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Paul Horwich presents an original interpretation of Ludwig Wittgenstein's later writings, arguing that it is Wittgenstein's radically anti-theoretical metaphilosophy--and not his identification of the meaning of a word with its use--that lies at the foundation of his discussions of specific issues concerning language, the mind, mathematics, knowledge, art, and religion. He gives a clear account of Wittgenstein's hyper-deflationist view of what philosophy is, howit should be conducted, and what it might achieve; defends this view against a variety of objections; and examines the application of this view to language and to experience. Horwich's account might appear controversial, but is vindicated by the power and plausibility of the philosophy that results from it.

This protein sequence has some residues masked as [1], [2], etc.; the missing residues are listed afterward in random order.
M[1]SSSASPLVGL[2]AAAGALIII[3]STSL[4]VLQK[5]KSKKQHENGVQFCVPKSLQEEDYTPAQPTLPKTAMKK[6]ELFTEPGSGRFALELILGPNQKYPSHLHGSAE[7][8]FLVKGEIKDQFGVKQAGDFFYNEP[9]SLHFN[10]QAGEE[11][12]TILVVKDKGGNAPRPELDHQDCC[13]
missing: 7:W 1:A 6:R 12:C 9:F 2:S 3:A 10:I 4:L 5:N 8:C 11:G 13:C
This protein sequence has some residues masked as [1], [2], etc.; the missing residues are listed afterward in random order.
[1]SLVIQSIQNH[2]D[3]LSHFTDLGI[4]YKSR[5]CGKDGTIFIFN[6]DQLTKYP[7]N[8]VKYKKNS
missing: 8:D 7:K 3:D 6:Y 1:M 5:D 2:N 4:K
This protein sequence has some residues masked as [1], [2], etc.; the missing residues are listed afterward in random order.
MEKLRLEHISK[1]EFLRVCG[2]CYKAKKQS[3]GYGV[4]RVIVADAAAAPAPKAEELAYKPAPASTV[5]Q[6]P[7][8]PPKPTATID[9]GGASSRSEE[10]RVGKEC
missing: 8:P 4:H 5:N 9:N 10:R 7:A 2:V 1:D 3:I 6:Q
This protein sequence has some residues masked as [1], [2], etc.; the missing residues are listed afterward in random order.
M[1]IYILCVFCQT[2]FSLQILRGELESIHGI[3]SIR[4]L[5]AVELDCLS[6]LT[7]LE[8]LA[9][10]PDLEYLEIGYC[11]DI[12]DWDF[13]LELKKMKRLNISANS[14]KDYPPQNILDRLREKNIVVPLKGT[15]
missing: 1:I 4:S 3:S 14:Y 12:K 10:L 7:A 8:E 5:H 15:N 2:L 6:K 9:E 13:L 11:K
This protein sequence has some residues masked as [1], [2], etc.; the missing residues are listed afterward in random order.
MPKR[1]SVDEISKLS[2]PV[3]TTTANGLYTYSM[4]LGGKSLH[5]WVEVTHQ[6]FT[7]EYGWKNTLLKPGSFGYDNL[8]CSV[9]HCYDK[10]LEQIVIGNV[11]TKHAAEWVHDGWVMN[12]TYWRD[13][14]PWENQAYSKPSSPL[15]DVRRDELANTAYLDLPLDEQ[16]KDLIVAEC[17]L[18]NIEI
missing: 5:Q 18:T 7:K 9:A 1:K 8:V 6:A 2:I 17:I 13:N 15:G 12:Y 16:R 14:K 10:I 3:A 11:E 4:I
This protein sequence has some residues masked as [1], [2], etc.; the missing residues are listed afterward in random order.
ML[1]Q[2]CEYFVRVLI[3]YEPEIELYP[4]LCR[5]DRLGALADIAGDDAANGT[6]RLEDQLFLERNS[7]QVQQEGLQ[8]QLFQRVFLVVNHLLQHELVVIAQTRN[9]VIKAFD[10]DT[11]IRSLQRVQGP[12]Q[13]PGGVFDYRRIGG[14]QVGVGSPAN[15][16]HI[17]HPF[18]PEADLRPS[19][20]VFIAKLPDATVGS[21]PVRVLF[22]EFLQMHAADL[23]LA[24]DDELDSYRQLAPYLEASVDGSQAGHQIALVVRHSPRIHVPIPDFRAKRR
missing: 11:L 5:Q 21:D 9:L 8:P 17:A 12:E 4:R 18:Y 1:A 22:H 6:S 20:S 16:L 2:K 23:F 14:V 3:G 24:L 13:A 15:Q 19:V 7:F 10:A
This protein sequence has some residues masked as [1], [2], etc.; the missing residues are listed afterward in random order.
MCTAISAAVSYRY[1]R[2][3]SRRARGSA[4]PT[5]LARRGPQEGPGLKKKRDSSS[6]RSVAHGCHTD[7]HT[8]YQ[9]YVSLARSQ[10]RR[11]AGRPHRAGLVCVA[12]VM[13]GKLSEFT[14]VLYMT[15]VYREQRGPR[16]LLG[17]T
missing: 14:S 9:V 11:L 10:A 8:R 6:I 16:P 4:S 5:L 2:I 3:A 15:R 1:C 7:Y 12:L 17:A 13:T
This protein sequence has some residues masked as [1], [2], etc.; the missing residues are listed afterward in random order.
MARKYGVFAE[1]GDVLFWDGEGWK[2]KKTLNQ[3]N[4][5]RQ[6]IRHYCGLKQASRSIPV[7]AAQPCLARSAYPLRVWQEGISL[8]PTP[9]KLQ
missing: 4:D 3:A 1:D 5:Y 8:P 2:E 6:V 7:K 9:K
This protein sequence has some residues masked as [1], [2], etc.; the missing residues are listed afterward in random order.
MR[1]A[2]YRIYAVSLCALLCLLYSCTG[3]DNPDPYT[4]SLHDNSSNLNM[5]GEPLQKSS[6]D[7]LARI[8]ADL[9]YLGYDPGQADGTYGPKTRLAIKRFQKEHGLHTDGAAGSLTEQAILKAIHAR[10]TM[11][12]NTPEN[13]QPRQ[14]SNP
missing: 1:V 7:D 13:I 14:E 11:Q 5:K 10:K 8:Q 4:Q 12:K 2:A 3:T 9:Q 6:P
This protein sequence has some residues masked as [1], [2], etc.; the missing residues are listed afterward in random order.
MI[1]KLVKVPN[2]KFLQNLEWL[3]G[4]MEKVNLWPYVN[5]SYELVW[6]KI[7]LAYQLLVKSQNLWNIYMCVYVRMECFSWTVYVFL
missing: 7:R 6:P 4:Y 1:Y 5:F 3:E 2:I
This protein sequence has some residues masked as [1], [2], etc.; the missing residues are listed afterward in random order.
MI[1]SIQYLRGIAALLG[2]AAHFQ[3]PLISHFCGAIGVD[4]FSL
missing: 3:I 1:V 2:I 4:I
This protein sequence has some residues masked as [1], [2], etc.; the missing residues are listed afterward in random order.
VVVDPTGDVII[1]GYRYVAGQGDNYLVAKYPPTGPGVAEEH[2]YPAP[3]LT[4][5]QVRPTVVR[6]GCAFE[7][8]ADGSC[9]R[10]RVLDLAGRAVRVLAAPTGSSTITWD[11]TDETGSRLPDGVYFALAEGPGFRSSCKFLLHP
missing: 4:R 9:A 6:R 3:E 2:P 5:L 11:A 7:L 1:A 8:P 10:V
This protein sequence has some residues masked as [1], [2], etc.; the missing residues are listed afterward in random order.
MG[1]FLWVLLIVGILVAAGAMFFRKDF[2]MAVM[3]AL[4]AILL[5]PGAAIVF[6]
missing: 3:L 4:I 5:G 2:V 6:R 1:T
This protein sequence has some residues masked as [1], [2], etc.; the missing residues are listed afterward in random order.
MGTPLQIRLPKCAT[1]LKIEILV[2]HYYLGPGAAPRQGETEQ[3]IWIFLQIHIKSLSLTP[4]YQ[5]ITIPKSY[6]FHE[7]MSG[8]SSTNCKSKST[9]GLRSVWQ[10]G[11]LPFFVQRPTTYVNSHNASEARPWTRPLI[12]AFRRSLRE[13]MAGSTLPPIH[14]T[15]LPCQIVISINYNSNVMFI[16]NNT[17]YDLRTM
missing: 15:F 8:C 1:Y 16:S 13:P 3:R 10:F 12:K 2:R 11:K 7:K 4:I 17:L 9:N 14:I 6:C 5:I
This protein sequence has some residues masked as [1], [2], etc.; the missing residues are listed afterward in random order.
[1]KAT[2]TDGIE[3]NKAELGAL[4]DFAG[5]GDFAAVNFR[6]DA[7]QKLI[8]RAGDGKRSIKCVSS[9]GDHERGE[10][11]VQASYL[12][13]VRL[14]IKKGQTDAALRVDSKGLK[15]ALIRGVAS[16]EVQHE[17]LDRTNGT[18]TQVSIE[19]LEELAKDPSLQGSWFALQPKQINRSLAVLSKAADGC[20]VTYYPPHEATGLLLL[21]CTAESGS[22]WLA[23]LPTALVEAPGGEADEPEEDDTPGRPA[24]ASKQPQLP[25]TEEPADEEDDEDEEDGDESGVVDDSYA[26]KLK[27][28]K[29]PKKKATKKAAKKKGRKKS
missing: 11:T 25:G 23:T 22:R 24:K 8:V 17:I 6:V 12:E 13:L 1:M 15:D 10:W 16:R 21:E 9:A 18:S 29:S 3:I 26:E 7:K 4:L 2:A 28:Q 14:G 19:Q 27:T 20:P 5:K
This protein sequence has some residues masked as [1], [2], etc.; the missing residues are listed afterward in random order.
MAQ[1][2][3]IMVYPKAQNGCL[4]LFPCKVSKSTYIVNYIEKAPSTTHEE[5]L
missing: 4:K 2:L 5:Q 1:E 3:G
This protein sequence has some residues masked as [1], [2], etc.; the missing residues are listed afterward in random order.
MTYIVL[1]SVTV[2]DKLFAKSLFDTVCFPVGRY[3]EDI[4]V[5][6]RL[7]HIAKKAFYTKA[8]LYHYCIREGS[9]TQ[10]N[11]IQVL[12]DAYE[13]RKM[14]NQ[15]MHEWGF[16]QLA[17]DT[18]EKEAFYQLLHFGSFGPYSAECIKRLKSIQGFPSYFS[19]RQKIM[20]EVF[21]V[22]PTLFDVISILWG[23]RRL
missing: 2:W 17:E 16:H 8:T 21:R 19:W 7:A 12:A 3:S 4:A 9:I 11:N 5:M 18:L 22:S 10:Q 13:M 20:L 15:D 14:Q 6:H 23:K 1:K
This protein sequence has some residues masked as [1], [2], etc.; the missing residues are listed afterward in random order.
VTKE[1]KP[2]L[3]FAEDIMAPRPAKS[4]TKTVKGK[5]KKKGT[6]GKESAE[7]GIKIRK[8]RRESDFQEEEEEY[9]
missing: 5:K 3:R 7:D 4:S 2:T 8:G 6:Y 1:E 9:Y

Paul Horwich is Professor of Philosophy at New York University. His principal contributions to the subject have been a probabilistic account of scientific methodology, a unified explanation of temporally asymmetric phenomena, a deflationary conception of truth, and a naturalistic use-theory of meaning. He has received fellowship support for his work from the National Endowment for the Humanities, the National Science Foundation, and the Guggenheim Foundation. He has been on the faculties of the Massachusetts Institute of Technology (1973-1995), University College London (1995-2000), and the Graduate Center of the City University of New York (2000-2005). He has also given courses at UCLA, the CNRS Institut d'Histoire et Philosophie des Sciences et Technique, the University of Sydney, the Ecole Normale Superieure, and the University of Tokyo.